Over rougher roads I could tell I was dealing with a tire that moved away from race-day only application. The tire didn’t grip as much over rough texture, particularly if going through a loose or bumpy corner. Not that I expected them to. The Endurance didn’t feel like it was going to let go, but it did have a tendency to bounce more even at slightly lower tire pressure than the Turbo 24s did. That’s the difference in ride quality changing tires can make that I was talking about earlier.

When I reviewed the Turbo 24s I wrote that most of my riding is just cruising around. Looking over my ride journal, since I put the Endurance tires on I haven’t had a chance to make it out to the Driveway even once or one of the myriad crits or stage races that have happened in just the last 4 or so weeks. But I have ridden the Pro 4 Endurance tires nearly 1,100 miles since April 16 and I’ve had one puncture that I can recall. And the tires seem to show no wear. Given their intended application, I think Michelin has the Pro 4 Endurance spot on.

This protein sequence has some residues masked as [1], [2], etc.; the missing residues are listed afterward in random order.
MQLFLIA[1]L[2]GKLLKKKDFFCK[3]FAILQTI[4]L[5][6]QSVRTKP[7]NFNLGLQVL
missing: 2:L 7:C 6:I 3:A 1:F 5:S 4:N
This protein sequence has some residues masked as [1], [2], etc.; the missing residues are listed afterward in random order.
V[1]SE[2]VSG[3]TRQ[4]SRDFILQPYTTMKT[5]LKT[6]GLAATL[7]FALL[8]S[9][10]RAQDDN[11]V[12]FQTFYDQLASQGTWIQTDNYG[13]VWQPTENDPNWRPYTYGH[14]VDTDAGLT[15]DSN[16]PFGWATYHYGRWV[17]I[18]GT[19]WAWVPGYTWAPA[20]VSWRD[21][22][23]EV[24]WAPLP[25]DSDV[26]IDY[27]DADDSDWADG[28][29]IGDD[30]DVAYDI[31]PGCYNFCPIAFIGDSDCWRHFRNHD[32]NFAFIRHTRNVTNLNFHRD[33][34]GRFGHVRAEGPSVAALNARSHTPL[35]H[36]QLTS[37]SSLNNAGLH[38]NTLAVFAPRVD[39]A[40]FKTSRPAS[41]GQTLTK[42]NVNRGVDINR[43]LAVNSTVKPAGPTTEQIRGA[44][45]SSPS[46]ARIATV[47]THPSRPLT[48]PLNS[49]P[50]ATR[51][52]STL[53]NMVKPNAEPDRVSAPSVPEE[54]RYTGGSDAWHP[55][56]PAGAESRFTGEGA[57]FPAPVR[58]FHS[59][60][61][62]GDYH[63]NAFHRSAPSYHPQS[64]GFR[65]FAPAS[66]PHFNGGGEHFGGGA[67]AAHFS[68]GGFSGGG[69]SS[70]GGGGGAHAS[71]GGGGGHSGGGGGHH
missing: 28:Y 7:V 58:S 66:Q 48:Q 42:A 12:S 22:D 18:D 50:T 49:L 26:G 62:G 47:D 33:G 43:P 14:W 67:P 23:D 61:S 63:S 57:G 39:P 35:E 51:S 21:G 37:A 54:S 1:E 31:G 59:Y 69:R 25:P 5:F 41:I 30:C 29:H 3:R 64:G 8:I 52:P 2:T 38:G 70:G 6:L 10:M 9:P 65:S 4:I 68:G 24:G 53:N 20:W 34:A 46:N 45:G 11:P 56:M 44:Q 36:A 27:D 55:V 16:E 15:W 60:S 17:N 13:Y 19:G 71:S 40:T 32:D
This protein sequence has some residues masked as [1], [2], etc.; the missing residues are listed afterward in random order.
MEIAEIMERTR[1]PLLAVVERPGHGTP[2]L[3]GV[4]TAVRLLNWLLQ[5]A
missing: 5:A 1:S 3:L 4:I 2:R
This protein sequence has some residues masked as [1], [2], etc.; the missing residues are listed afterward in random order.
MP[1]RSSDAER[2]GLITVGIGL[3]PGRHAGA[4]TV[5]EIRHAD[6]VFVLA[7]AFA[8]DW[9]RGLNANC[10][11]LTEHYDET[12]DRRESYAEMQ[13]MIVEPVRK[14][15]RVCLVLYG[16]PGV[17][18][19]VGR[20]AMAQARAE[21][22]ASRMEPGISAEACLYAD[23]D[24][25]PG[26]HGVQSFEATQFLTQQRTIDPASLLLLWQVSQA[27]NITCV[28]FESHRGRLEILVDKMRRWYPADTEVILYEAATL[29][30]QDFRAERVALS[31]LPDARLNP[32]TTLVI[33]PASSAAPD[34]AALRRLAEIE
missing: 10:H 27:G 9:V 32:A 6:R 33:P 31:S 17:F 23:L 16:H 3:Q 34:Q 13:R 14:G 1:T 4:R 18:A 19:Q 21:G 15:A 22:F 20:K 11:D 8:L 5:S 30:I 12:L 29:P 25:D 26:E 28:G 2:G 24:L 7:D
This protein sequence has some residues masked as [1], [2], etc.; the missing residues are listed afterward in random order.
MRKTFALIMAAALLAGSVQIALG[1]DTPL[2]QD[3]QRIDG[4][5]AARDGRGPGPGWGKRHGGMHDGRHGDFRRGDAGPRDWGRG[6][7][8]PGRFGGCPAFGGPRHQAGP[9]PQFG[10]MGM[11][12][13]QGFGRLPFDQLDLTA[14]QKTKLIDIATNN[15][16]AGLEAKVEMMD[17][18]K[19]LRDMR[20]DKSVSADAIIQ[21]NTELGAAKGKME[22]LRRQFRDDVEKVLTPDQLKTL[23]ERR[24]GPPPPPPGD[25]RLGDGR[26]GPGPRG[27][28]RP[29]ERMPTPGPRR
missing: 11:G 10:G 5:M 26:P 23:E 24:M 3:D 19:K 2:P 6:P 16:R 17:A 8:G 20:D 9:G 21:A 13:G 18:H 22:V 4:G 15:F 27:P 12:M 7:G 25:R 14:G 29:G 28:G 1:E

Just one puncture that remember. It was hard to forget though.

Just one puncture that I remember. It was hard to forget though.

And that’s the rub when it comes to rubber. Where are you riding and how much are you riding? For what I’ve been doing lately, the Endurance may well be the perfect tire. Loads of miles over chip seal and worse with little concern for small debris, road seams, and small potholes. As much as I want to ride very high-end race tires all the time, the hassle of punctures and the cost of replacements versus sublime ride quality makes it an impractical bargain. I’m sticking with the Pro 4 Endurance and it’s like.

To thy own self be true. Especially when picking tires.

One Comment leave one →
  1. June 18, 2017 7:56 pm

    I got 1400 miles out of my Turbo s 24s before they became glass magnets. Switched to Michelin Pro4 SC and thinking about the Endurance ones for my next round. I found the Turbo’s had no traction on wet pavement either… too much slippage on an incline from a dead stop.